The emotional and financial costs of caregiving have been a central theme in Morning Edition’s special series called “Family Matters: The Money Squeeze.” It profiles three families struggling with the complexities of living in multigenerational households and facing difficult financial decisions: how to afford care for an elderly relative while paying for college and saving for retirement.
“There’s all these life milestones that we go through and caregiving is one of them. Yet it’s often overlooked,” says Denise Brown, who runs Caregiving.com, a online community for caregivers.
According to AARP, nearly 44 million Americans are taking care of an older family member at any given time. And, as the nation’s baby boomers age, this number will only increase. In fact, as the population ages, the average worker will be a caregiver, according to Cheryl Matheis, senior vice president for policy at AARP. She recently spoke with Morning Edition host Steve Inskeep.
Currently, the average caregiver is female, 49 years old and working, and she spends roughly 20 hours a week on caregiving duties. And, the impact on the caregiver’s life can be significant.
“[Caregivers] lose on average $325,000 in lifetime income in lost wages, lost social security, and lost pensions,” Matheis says.
The National Alliance for Caregiving found nearly 70 percent of working caregivers reduced their work hours, took a leave of absence or chose early retirement due to their caregiving duties. According to a Pfizer-ReACT/Gallup poll, when caregivers did come to work, they were less productive than non-caregivers.
Many of our listeners wrote in about their own caregiving experiences.
Melissa Fitzpatrick wrote: Thank you so much for this series! It really speaks to me. My mother-in-law, who has moderate dementia, moved in with us 1 1/2 years ago (shortly after I went through a particularly harrowing caregiving stint with my own mother when she was going through chemotherapy). Trying to figure out how to provide my mother-in-law with the care she needs, while also balancing taking care of my kindergartner and working has been tough.
Rebecca Hansbrough wrote: These individuals family profiles strike a cautionary tale, not just for the senior members but for the middle aged children as well. One of the little spoken and ugly secrets is the fact that many of us will require long term care at some point in our lives and Medicaid won’t cut it… I applaud these families for their ability to adjust in order to provide their loved ones with a caring and supportive environment..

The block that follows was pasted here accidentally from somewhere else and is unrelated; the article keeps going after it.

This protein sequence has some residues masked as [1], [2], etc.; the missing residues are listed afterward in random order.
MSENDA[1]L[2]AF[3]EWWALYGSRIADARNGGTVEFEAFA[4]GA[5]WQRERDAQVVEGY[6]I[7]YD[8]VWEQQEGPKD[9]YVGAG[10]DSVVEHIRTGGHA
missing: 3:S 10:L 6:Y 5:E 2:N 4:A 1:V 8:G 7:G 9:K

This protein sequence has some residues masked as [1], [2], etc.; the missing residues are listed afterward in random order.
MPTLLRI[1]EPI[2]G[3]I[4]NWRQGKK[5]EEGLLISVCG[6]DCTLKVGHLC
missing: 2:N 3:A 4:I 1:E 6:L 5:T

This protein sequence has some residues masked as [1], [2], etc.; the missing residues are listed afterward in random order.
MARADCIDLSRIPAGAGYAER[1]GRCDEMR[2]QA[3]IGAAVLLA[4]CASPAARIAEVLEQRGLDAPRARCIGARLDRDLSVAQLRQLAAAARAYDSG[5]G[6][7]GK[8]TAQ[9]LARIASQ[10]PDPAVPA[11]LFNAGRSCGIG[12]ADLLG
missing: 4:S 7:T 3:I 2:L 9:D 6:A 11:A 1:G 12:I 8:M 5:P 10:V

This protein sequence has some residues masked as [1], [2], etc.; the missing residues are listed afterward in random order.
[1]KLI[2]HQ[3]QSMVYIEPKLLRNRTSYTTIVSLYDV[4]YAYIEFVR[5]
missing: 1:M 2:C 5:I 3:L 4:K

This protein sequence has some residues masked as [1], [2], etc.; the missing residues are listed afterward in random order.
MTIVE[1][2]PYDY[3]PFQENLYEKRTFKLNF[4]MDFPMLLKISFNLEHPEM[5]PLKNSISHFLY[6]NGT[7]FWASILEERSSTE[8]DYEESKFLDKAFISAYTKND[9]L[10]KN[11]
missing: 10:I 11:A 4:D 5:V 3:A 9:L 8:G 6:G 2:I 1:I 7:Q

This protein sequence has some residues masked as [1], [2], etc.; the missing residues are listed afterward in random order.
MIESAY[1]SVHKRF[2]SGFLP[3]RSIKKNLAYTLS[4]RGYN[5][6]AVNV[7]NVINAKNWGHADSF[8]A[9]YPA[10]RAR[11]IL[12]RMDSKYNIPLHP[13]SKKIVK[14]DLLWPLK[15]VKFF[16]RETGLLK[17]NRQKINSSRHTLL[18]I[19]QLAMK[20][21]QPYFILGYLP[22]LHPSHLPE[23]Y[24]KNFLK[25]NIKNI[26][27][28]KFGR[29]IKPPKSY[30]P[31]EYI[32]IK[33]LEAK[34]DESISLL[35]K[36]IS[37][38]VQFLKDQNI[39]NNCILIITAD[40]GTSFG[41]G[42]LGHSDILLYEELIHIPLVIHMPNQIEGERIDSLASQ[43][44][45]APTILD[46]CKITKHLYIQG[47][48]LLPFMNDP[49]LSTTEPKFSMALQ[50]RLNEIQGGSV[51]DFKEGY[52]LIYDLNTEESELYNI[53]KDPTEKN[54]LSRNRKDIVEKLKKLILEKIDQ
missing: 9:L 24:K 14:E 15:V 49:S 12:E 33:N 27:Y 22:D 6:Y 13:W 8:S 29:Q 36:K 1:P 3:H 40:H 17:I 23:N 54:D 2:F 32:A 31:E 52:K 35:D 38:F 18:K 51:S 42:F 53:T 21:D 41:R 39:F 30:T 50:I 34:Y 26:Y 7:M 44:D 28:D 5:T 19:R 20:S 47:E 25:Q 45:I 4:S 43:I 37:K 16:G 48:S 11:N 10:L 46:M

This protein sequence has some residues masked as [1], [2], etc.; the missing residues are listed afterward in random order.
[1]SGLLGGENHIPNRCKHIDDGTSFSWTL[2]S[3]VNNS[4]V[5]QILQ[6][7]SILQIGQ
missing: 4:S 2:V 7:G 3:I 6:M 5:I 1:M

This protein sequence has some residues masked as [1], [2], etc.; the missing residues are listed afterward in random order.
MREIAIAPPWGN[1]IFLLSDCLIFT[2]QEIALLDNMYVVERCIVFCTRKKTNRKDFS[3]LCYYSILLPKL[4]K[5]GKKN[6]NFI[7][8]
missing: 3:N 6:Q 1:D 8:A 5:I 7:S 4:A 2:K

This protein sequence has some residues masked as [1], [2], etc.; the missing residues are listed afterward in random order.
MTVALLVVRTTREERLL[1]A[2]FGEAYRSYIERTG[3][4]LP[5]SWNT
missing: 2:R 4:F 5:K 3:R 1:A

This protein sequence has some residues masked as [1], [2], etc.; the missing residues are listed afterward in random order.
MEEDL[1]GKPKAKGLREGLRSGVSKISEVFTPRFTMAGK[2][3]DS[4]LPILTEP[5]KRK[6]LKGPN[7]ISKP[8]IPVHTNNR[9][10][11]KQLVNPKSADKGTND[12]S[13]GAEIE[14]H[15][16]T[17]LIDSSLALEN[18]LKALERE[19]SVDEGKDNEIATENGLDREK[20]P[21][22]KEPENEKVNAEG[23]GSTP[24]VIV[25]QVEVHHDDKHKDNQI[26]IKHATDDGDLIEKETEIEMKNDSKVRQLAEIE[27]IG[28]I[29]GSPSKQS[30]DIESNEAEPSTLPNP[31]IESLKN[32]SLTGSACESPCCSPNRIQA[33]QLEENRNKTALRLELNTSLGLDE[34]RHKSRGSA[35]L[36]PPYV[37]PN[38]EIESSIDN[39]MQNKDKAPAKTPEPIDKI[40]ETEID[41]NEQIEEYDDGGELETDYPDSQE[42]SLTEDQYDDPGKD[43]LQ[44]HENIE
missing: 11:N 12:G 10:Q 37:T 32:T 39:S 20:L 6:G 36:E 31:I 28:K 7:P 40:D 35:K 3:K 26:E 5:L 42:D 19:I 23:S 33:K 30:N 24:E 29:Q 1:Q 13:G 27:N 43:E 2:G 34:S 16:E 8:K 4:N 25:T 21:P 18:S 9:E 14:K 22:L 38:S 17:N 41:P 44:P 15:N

Hank Scott wrote: For me, it is a joy and a form of self reward to care for my elders, see to it there is a roof over their heads, food in the [fridge]. All the things they did for me as a young one. I have to admit without some aid from the government in the form of Social Security and Medicaid/Medicare, it would be almost impossible for me. So I not only appreciate the safety net, but willingly participate in it. The only sad part is the cost of all things has risen so much it makes it harder every year.
Ginger Hilgenberg wrote: I am a caregiver for my mom who is 92 and still lives on her own. When she was in her seventies, she cared for her aunt… Now it is my turn to help, but it is very difficult some days. I am 52 and have one son in college, one still in high school. My husband is supporting us all as I am a stay-at-home mom. It’s all about family, not politics, or money. Do the best with what you have. Isn’t that what our mothers taught us as children?
Morning Edition will continue its “Family Matters” series over the next few weeks, and we want to keep hearing from you. Do you live in a multigenerational household? Share your candid photos and stories with us on Tumblr or #nprfamilymatters on Twitter and Instagram.
(Jess Gitner is a production assistant for Morning Edition.)